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People v. Mclaren






APPEAL from the Circuit Court of Cook County; the Hon. VINCENT BENTIVENGA, Judge, presiding.


After a bench trial, defendant Alexander McLaren was found guilty of murder (Ill. Rev. Stat. 1973, ch. 38, par. 9-1) and was sentenced to a term of 20 to 30 years. The issues presented for review by defendant are whether: (1) he was proved guilty beyond a reasonable doubt; (2) the court erred in allowing two witnesses to assert fifth-amendment privileges against self-incrimination; (3) the court erred in not calling the same two witnesses as court's witnesses; and (4) the sentence of 20 to 30 years was excessive.

The following pertinent evidence was adduced at trial.

For the State

Donald Bridges

He is an 18-year-old student. He and James Martinez, a 16-year-old at the time of the incident, left a restaurant at 26th and Kedzie in Chicago at 3:30 a.m. on June 2, 1974, intending to get on a bus. As they walked along the street, they noticed a group of people standing near a liquor store. The group consisted of several Latinos and one white man subsequently identified as the defendant. As they approached the group, defendant remarked to Bridges, "Hey, Nigger, what are you going [sic] around here." Several more remarks were exchanged and then defendant said, "Get your shit, man; get your shit." Bridges said the expression meant to get a gun. Bridges told Martinez to run and he himself ran south on Kedzie. When he was about one-half block away, someone hollered that it was all right to come back. A couple of minutes later, he heard several shots fired and he saw a body lying on the ground. He flagged down a police car and was driven to the scene where he discovered that the body was James Martinez.

Lorenzo Rendon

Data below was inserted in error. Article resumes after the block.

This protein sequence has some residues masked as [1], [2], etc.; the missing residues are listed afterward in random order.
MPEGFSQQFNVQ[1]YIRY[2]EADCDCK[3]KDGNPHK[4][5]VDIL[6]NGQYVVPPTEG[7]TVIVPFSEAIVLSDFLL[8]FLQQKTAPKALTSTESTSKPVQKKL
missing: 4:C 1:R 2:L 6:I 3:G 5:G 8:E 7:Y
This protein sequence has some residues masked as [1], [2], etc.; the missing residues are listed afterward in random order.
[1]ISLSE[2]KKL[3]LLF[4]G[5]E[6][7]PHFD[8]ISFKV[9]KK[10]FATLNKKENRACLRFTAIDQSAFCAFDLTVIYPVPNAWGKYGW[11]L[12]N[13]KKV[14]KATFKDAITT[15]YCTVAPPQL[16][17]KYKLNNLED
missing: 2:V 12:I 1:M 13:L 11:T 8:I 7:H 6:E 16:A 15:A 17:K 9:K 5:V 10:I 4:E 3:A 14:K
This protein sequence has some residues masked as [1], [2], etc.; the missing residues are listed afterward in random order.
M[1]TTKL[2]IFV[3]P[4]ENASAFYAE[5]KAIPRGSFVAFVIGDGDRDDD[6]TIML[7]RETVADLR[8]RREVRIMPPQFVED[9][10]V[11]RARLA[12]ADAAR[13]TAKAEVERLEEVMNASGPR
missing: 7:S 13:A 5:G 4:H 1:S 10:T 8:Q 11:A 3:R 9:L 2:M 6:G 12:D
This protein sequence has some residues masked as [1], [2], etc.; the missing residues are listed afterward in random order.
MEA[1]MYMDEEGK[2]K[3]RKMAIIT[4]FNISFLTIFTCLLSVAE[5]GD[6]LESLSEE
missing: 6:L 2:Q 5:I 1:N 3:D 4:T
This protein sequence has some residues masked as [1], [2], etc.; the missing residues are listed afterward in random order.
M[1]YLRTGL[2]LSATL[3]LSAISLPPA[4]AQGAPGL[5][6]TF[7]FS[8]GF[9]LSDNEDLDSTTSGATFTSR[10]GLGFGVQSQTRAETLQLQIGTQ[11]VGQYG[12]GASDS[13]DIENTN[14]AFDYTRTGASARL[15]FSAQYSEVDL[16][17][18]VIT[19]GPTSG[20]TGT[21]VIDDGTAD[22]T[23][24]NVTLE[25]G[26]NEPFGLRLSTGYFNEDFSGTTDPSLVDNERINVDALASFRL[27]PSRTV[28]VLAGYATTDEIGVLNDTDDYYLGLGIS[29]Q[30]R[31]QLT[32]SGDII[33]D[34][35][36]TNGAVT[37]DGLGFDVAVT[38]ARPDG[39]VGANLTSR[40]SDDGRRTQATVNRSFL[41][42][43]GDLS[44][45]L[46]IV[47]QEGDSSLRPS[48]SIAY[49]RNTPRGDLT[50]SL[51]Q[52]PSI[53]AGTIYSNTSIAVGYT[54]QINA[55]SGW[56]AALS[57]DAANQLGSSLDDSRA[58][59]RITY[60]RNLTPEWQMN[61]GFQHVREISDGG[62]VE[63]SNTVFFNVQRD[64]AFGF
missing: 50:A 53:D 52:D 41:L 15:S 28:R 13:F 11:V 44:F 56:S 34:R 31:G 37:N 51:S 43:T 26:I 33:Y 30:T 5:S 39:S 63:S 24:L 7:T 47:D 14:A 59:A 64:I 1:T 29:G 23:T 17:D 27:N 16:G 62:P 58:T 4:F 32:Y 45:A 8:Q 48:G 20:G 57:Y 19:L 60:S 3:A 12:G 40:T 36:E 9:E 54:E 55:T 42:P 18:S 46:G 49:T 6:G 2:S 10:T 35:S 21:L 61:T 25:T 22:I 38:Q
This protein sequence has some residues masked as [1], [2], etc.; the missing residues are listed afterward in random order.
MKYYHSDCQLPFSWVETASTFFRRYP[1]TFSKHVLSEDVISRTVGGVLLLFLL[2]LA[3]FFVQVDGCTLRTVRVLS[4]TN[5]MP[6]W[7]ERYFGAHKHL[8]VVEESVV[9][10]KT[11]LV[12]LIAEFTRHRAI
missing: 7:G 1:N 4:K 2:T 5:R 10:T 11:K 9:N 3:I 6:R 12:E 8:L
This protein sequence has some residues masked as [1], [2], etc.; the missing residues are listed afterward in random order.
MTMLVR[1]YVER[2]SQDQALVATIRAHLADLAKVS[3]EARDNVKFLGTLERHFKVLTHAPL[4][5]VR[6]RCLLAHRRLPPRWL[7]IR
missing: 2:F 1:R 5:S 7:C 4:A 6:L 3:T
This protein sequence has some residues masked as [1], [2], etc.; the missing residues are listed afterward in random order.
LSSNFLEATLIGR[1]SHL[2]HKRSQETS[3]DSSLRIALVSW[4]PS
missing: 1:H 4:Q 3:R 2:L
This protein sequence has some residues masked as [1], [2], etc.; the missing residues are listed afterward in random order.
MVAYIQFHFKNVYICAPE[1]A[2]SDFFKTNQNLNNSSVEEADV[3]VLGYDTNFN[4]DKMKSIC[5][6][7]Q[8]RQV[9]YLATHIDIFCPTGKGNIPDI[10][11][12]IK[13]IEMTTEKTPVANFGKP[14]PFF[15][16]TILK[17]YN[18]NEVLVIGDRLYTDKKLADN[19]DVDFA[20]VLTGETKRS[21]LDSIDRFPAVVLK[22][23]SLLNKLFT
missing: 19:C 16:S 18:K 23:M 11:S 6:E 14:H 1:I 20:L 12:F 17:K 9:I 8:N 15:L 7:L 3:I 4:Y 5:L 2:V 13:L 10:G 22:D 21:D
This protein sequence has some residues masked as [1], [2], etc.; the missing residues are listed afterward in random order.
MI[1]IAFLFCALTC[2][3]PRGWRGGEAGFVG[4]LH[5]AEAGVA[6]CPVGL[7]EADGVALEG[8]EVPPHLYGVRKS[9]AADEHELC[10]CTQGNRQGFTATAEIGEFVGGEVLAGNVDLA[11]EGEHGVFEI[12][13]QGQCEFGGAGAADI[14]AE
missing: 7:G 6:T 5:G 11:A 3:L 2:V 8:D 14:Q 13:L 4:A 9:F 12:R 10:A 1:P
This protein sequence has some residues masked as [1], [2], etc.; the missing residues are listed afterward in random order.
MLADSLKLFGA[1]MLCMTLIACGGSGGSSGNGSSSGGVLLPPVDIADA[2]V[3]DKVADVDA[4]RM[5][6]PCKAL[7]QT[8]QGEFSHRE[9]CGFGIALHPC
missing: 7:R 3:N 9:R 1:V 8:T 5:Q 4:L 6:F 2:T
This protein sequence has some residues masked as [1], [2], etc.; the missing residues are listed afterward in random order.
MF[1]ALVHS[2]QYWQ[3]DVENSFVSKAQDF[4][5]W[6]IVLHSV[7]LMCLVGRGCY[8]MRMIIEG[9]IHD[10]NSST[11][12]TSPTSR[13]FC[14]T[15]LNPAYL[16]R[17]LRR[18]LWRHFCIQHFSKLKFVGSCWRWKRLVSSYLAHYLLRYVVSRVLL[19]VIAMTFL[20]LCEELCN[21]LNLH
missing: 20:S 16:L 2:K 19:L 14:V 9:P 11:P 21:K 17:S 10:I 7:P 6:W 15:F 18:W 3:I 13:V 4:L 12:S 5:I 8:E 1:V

On June 1, 1974, he was in the B & A Tap located between 23rd and 24th Streets on South Kedzie. Jorge Roman, Juan Perea and the defendant were also in the tavern. He had previously known defendant for about three months and Roman and Perea for about six months before the shooting. Rendon testified that while he was playing pool in the tavern he heard a shot. He turned and saw defendant pointing a gun at a security guard named Bennett. When defendant ordered Bennett not to move Bennett remained seated on a bar stool. About 1:45 a.m. he, Perea, Roman and defendant went outside and stood around drinking beer.

About an hour later, two people, a Puerto Rican and a black, passed by on the sidewalk. Defendant said, "Say, Nigger, where are you from." Responding to Roman's question, the Puerto Rican said, "I live at 26th and Sawyer." Roman said, "He's just a punk." Then defendant said, "Get the shit," and Randon saw defendant bend down and start firing. He saw the Puerto Rican lying on the sidewalk. They attempted to run away, but Roman, who had been shot in the leg, said that if the police came he should tell them the shots were fired from a black Cadillac that passed by. Rendon told this story to the police, but later told them that defendant had done the shooting.

On cross-examination, Rendon testified his only contact with Roman and Perea were at the tavern. He stated that both Roman and Perea were members of the Latin Kings, but denied he was. However, at the preliminary hearing, he testified that both Roman and Perea had been in a social club longer than he had and when asked to name the organization, he replied, "Latin Kings."